Sunday, January 22, 2012

Paris flood of 1910-when Paris looked like Venice

Rue de Seine
Photo: Chevojon/BHV (G Leyris)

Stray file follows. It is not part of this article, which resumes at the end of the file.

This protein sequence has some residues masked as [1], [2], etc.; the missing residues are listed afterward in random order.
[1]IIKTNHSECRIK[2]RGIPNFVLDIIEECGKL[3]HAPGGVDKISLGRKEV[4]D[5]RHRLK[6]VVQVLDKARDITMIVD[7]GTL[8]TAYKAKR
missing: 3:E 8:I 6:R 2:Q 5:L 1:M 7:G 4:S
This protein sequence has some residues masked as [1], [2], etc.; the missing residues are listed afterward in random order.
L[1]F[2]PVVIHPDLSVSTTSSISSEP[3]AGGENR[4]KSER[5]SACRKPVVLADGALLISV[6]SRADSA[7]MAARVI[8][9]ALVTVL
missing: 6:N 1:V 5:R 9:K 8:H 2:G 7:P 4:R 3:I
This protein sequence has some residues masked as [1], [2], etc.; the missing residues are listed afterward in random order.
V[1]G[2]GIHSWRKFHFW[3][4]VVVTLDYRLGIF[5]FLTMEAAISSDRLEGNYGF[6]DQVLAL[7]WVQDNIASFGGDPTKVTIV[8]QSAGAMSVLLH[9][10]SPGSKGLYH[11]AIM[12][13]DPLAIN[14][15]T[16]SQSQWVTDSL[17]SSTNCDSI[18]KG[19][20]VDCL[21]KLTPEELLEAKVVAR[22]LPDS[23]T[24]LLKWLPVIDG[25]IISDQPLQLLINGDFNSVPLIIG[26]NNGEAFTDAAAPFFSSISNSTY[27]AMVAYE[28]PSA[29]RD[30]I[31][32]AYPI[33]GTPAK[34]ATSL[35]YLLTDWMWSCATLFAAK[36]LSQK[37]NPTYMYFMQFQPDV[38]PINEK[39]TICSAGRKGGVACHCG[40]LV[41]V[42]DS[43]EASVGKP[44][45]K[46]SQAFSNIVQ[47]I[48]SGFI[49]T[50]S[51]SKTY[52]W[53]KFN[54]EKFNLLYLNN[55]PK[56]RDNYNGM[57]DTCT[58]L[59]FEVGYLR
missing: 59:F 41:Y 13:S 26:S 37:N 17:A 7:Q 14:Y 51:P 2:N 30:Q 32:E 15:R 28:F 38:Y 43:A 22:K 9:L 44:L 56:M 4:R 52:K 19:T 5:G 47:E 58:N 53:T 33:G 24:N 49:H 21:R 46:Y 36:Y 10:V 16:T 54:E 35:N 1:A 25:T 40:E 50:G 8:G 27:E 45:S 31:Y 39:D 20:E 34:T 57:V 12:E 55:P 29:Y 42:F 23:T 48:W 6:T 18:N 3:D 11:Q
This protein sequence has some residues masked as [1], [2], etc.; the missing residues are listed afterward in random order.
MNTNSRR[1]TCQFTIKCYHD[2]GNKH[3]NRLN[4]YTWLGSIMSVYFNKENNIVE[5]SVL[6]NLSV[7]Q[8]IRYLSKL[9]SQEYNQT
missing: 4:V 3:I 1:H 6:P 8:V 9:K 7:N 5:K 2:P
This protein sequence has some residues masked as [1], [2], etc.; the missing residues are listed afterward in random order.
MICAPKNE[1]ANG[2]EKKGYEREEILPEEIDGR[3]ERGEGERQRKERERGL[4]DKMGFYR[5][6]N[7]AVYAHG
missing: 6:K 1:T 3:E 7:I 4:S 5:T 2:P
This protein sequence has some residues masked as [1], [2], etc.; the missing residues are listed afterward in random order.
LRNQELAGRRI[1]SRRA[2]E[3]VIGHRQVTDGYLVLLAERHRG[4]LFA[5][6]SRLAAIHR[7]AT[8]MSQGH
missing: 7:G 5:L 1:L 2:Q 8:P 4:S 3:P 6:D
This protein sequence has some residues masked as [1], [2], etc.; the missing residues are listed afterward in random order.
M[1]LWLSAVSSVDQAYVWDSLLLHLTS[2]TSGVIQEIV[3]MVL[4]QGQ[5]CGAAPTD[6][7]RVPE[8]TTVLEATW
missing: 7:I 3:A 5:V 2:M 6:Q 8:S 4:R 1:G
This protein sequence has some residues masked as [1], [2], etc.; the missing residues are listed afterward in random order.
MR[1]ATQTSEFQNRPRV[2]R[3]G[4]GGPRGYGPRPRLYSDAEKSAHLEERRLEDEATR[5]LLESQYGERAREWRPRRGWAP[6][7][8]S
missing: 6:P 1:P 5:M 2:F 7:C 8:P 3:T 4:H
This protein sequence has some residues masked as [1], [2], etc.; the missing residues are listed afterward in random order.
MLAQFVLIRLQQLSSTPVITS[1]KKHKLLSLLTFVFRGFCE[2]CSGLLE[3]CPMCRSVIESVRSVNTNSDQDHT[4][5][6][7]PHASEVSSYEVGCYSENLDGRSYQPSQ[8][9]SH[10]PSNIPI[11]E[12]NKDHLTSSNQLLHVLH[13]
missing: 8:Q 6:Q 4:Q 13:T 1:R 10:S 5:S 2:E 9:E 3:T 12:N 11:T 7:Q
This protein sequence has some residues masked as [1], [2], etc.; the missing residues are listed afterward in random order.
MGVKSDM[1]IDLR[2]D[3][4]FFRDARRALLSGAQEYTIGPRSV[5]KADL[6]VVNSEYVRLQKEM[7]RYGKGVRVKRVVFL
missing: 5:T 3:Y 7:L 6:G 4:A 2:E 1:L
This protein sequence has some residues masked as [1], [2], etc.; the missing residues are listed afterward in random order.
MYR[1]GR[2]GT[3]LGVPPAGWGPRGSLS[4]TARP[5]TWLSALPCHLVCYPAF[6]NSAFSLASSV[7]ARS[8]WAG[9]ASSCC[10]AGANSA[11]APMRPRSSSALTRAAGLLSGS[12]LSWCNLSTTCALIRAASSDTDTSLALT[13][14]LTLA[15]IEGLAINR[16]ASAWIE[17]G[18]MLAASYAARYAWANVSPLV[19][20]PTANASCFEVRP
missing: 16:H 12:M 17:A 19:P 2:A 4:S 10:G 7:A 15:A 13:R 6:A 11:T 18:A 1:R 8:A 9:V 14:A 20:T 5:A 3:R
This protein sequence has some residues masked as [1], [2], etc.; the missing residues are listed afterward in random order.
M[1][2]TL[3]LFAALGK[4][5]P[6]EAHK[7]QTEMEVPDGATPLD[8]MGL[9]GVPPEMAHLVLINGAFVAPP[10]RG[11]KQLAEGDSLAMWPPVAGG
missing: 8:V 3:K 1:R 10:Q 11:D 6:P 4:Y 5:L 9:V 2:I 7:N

On January 21 1910, the waters of the seine river started to rapidly rise above normal levels following weeks of heavy rainfalls. Heavily saturated soil could not hold any more moisture thus provoking runoffs in the seine tributaries-the Marne and Yvonne and other streams. The massive volume of water reached the Seine which grew rapidly.  Overnight, it jumped ten feet above normal reaching up to the shoulders of the Zouave (a statue of a soldier under the Alma bridge). The water of the Seine started to  overflow Paris ' sewers and seep into subway tunnels, basements and cellars.  Paris streets soon turned into a lagoon. Ground floor apartments were submerged by the muddy waters while many Parisians were trapped in upper floor dwellings.  Rescuers and those who needed to go out for food supplies or to get to work used canoes and improvised rafts; a network of elevated wooden footbridges were hastily put together to keep pedestrians dry.  In the devastated city, Parisians rallied to help each others and keep the city functioning.  The flood lasted about 10 days but it's memory is still present in the Parisian's consciousness. When you wander around Paris streets today your are often reminded of this event when you see  a black mark on a building indicating where the water reached in that winter over 100 years ago.  I recommend an interesting read "Paris Under Water -How the City of Light Survived the Great Flood of 1910" by Jeffrey Jackson.  

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